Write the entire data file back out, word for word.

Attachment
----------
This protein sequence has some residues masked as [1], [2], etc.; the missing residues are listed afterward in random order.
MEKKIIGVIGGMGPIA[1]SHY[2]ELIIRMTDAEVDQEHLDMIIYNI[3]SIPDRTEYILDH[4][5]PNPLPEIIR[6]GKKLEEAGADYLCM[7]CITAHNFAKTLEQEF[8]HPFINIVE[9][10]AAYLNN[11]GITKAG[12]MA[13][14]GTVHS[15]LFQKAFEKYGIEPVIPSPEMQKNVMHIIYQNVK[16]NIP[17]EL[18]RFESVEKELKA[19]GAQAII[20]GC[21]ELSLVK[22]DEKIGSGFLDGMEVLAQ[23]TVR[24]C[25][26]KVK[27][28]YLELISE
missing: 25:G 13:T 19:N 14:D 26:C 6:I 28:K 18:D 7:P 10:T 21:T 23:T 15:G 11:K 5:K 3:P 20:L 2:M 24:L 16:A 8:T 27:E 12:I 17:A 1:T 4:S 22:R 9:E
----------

This protein sequence has some residues masked as [1], [2], etc.; the missing residues are listed afterward in random order.
MEKKIIGVIGGMGPIA[1]SHY[2]ELIIRMTDAEVDQEHLDMIIYNI[3]SIPDRTEYILDH[4][5]PNPLPEIIR[6]GKKLEEAGADYLCM[7]CITAHNFAKTLEQEF[8]HPFINIVE[9][10]AAYLNN[11]GITKAG[12]MA[13][14]GTVHS[15]LFQKAFEKYGIEPVIPSPEMQKNVMHIIYQNVK[16]NIP[17]EL[18]RFESVEKELKA[19]GAQAII[20]GC[21]ELSLVK[22]DEKIGSGFLDGMEVLAQ[23]TVR[24]C[25][26]KVK[27][28]YLELISE
missing: 25:G 13:T 19:N 14:D 26:C 6:I 28:K 18:D 7:P 10:T 21:T 23:T 15:G 11:K 5:K 3:P 20:L 2:M 24:L 16:A 8:T 27:E 12:I 17:A 1:T 4:S 22:R 9:E